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  • Seattle Succumbs to Latest Eco-Fad, Bans Plastic Bags

    The plastic bag police scored a victory in Seattle this week. The liberal enclave imposed a ban on plastic bags and a 5-cent tax on paper bags, joining other major cities in the latest nanny-state crackdown sweeping the nation.

    Seattle’s ban applies to all grocery, retail and convenience stores. It exempts farmers’ markets, however. The ordinance takes effect in July 2012.

    Seattle’s action comes three years after the City Council tried to impose a 20-cent tax on all bags. That idea was shot down by voters in a referendum. It’s unclear if the new ban will also be challenged at the ballot box.

    Environmentalists left little to chance before this week’s vote. Supporters dressed in plastic bag costumes and serenaded the City Council about the supposed dangers of the 100 percent recyclable plastic bags.

    “Reducing the use of single-use plastics, like bags, will make a difference for the health of wildlife in Puget Sound and out in the Pacific,” said Heather Trim, policy director of People for Puget Sound.

    But others questioned if Seattle’s new law would live up to the environmental benefits touted.

    Marc Gunther, a senior writer for GreenBiz.com, argued that plastic bag bans aren’t based on science and suggested recycling could be a more attractive alternative. He also noted that bag waste might not be as bad as the anti-plastics lobby implies.

    One of the largest U.S. plastic bag manufacturing and recycling companies certainly believes that’s the case. Mark Daniels, vice president of sustainability and environmental policy for Hilex Poly, told the New York Times that Seattle’s approach was “badly misguided.”

    “Moving consumers away from plastic bags only pushes people to less environmentally friendly options such as paper bags, which require more energy to produce and transport, and reusable bags, which are not recyclable,” he said.

    In addition to exempting farmers’ markets, plastic bags will be allowed at food banks, and for use with produce, bulk foods and meat, according to the Seattle Times. Restaurants can use plastic bags for takeout and low-income individuals won’t have to pay the 5-cent tax on paper bags.

    Seattle, usually known for succumbing to eco-fads first, follows other municipalities like San Francisco, Washington, D.C., and Portland, Ore., which already have bans or taxes on bags.

    Posted in Scribe [slideshow_deploy]

    20 Responses to Seattle Succumbs to Latest Eco-Fad, Bans Plastic Bags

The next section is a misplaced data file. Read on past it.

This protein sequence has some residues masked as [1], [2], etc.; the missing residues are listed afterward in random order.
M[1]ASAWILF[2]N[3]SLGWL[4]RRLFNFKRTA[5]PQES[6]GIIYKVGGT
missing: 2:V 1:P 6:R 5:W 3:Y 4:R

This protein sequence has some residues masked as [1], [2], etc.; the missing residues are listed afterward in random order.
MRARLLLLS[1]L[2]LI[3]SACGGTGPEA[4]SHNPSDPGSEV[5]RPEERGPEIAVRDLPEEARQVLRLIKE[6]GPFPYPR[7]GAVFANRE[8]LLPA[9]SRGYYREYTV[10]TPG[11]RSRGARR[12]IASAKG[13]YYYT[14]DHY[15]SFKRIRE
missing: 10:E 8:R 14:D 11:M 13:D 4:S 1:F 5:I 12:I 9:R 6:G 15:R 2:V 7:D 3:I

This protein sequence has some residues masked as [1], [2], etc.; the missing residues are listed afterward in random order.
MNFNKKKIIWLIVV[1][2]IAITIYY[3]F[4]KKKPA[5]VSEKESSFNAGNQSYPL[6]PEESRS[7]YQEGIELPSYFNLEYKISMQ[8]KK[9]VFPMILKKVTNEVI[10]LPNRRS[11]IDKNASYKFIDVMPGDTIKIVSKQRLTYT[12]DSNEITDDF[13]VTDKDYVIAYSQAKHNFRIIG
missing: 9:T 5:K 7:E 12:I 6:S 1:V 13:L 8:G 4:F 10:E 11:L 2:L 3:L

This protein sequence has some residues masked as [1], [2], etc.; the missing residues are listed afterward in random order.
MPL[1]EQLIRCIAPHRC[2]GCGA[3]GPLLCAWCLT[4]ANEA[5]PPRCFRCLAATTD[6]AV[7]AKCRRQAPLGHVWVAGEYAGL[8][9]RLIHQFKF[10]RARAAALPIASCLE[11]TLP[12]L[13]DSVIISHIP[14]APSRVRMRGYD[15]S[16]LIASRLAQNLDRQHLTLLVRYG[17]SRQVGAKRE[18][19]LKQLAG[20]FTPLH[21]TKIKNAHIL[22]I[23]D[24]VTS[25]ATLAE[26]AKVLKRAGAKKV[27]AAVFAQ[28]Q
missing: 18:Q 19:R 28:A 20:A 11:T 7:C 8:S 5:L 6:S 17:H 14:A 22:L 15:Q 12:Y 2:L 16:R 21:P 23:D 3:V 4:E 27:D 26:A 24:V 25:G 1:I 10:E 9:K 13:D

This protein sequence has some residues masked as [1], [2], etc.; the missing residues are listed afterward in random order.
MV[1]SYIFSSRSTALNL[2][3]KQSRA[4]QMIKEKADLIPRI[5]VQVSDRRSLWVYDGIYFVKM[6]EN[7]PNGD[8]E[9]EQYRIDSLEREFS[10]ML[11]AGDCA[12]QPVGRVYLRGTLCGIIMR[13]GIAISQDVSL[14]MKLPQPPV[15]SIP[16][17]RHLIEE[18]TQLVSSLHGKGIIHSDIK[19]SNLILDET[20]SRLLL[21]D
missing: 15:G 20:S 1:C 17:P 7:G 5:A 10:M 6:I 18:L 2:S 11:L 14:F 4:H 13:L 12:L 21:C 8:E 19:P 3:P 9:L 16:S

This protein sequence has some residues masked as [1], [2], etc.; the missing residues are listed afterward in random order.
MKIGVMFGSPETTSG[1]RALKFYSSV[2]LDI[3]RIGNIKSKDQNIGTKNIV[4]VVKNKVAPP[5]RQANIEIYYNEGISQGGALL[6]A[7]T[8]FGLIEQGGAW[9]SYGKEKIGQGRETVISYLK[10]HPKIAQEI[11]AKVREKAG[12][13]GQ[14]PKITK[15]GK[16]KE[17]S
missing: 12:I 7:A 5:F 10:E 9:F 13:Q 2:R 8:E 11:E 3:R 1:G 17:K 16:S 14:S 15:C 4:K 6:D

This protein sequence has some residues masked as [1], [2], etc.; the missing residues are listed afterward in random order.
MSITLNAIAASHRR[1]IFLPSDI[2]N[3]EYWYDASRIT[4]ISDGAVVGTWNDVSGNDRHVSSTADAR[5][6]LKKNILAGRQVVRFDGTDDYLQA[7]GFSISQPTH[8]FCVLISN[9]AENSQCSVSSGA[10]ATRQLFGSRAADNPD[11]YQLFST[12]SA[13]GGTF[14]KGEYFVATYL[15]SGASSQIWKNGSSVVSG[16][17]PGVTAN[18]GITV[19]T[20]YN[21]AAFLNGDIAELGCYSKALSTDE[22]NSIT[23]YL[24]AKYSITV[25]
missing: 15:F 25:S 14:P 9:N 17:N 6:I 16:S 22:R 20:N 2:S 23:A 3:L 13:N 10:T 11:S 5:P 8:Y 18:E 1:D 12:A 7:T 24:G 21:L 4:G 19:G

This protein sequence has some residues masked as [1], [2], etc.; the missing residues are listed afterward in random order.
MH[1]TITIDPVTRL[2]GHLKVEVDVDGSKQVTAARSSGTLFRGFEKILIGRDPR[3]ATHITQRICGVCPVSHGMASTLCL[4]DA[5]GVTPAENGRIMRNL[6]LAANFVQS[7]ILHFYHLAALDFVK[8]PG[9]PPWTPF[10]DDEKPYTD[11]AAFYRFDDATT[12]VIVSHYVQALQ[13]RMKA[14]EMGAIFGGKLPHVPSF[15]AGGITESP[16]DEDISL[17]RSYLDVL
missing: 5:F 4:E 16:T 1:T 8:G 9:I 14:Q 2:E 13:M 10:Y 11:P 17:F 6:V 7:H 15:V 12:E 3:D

1. Jim says:

      I live in NYC and there has been talk about a similar law from nanny Bloomberg. We use the plastic shopping bags as trash bags and the smaller bags for emptying the cats' litter box. If they were to ban them then we would be forced to buy plastic garbage bags.

      Or, they could bring back building incinerators.

    2. Jenny says:


    3. leon hatcher says:

      i guess i will take my own boxes from sams club ,another way to tax us, why not instead of crushing the boxes the foodstuff comes in put them up front and let us use them. on the other hand do i want to reuse a non-recycable bag that probaly has germs from last i used it such as the leaking hamburger package or something leaking .are the cleanable the green bags !nlm

    4. waggdogg says:

      The plastic bag police scored a victory. But what about the white plastic kitchen trash bag. Let's ban that. What about the big black trash bag? Let's ban that and just burn our trash in our back yards!

    5. Bobbie says:

      paper bags aren't recyclable?… besides that, when is government authority stepping in so deep called tyranny?

    6. PrairieHawk says:

      How are they going to administer the exemption for "low-income individuals" from the 5-cent tax? Will people have to bring a copy of last year's tax return to the grocery store? Move to the Upper Midwest where this madness hasn't settled in (yet).

    7. JackKinch1uncle says:

      Seattle Succumbs to Latest Eco-Fad, Bans Plastic Bags. A lot of such silliness as this was never thought of until the country become overpopulated with and by dimmos. Nomobama swore to protect our borders and is ignoring them. and worse. AND breeding millions of deadbeats on welfare.

    8. Liberal=FAIL says:

      The Eco-Fascists in Austin, Texas are in the process of trying to pass an ordinance to ban paper and plastic bags. It will likely become a law.